On the flip side, I talk about intimate immobility and I talk about how people’s intimate lives, as in their intimate connections with their children back home or their partners back home, become immobilized when they are in the host country. Their intimate selves are immobilized because they can’t fully express their love for their children or for their partners. And also women who are guest workers or low-skilled workers legally cannot engage in sexual relations so they can’t as easily engage in a relationship.

Pardis Mahdavi is associate professor of anthropology, chair of the Pomona College Anthropology Department and director of the Pacific Basin Institute. Crossing the Gulf is her fourth book.

Bookmarks Fall 2016

collier-moabutahMoab, Utah by Day & Night
In his new book of landscape photography, Grant Collier ’96 shares the eerie beauty of earth and sky in the canyon country of eastern Utah. EXCERPT: “In my dreams, I occasionally find myself standing atop impossibly large arches or bizarre, almost whimsical pillars of stone. I will wander far too close to the edge, but I have little fear, as I am rapt in awe by the splendor of the scene. Only in the landscape around Moab do these dreams ever meld with reality. The scenery here is so otherworldly that it seems precariously balanced on the cusp of fantasy.”

 


kruse-walkingwithalzheimersWalking with Alzheimer’s:
A Thirty Year Journey
This book by physician Shelly Kruse ’76 is both a personal memoir of her mother’s progressing illness and a guidebook for families and caregivers. EXCERPT: “My mother drove everyone crazy. Her favorite activity was calling out, ‘Help me, help me, help me.’ She sounded sincere and in trouble and would continue however long it took for someone to arrive. After the nurse or myself came running to ask, ‘What’s wrong, Jo?’ she would smile sweetly and reply, ‘Nothing.’ Then a few minutes later, she would do the same thing again.”

 


_daglow-fogseller1The Fog Seller
This Sausalito-based, literary mystery from Don Daglow ’74, the creator of the Emmy Award–winning Neverwinter Nights, has won a number of awards. EXCERPT: “Liam the Fog Seller stands atop the round concrete bench in the Powell St. BART station, 50 feet below the streets of San Francisco. He wears a black satin top hat, a tuxedo with tails, baggy black pants, neon yellow T-shirt and a diaphanous pale blue scarf. “Ladies and Gentlemen!” he proclaims, drawing a glare from an old Chinese woman sitting nearby. “The trains that roll through this station will take you away from this place and time!”

 


mayer-rosasverybigjobRosa’s Very Big Job
With illustrations by Sarah Vonthron-Laver, this children’s book by Ellen Mayer ’74, about a spunky preschooler named Rosa who enlists her imaginative grandfather to lend a helping hand to her busy mom, is part of Mayer’s new series of “Small Talk Books,” which are designed to demonstrate practical techniques parents can use to facilitate language development in their children. Other titles in the series include Cake Day, with illustrations by Estelle Corke, and a pair of board-books titled Red Socks and A Fish to Feed, both illustrated by Ying-Hwa Hu.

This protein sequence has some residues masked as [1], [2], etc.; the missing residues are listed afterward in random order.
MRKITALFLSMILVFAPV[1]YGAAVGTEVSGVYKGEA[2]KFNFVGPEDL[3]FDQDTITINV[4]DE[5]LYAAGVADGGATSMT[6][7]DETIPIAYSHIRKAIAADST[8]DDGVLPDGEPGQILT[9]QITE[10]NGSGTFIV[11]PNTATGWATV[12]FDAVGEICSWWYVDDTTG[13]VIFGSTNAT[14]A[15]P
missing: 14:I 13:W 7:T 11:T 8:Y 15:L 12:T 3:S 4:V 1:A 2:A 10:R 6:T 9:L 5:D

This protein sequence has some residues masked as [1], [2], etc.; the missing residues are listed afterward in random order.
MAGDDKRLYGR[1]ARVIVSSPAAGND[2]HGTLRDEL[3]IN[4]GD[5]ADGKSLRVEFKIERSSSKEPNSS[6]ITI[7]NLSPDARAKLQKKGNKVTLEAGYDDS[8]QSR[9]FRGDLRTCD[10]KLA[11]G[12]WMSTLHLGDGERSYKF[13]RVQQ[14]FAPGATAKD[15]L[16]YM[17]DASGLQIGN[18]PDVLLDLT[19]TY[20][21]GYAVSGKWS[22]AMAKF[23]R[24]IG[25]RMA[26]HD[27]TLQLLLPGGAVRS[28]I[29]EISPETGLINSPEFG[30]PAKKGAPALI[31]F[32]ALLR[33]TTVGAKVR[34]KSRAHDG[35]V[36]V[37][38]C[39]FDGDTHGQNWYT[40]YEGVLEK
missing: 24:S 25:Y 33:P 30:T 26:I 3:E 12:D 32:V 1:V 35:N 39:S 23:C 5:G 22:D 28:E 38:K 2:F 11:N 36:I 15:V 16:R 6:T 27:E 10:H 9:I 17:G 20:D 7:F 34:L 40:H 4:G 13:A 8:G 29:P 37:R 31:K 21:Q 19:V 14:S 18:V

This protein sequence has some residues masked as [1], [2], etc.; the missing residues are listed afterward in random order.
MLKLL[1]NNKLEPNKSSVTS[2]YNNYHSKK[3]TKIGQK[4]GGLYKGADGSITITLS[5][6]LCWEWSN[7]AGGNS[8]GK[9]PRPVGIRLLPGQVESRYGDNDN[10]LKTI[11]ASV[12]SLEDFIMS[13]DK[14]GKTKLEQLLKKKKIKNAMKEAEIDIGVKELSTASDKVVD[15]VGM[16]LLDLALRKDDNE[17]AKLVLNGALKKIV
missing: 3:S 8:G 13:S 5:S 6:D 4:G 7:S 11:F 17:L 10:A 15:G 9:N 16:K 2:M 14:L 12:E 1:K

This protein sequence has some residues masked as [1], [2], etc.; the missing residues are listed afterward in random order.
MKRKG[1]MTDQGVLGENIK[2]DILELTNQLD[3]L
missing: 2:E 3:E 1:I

fleming-legacyofthemoraltaleThe Legacy of the Moral Tale:
Children’s Literature and the English Novel, 1744–1859
Patrick Fleming ’05 traces the rise of the moral tale in children’s literature and its impact upon such authors as Charles Dickens and Maria Edgeworth. EXCERPT: “By the time he wrote Great Expectations, Dickens had changed his didactic narrative style. Unlike his earlier novels, Great Expectations does not take the form of an example illustrating a moral precept, rewarding the virtuous characters and punishing the villains. If Great Expectations is to succeed in its didactic goals, the experience of reading the novel must accomplish this task.”

 


ronald-alphabetfunAlphabet Fun:
Playing ‘Eye’
In her new children’s book, based on a game she plays with her grandchildren, Alice Ronald ’63 teaches imaginative observation using photographs of found alphabet letters in everyday objects. “When I was little,” she explains, “my father played a game with my brother and me. It was called Playing Eye. We looked for animal shapes in the clouds or slightly different colors and shapes in trees or flowers or rocks. Playing Eye trains young minds to observe and to use the artistic parts of their brains. I am continuing the Playing Eye game with my grandchildren.”

 


henning-preparingtoteachsocialstudiesPreparing to Teach Social Studies for Social Justice:
Becoming a Renegade
Nick Henning ’95 and co-authors Ruchi Agarwal-Rangnath and Alison Dover offer a guide to teaching justice-oriented social studies classes within the Common Core State Standards. EXCERPT: “Before the beginning of each school year, every teacher is faced with the important content-focused curricular question, “What will I teach?” Embedded within this question are the corollary questions, “What do I want to teach?” and “What am I supposed to teach?” For most justice-oriented teachers in accountability driven classrooms, the answers to these two questions often do not match…”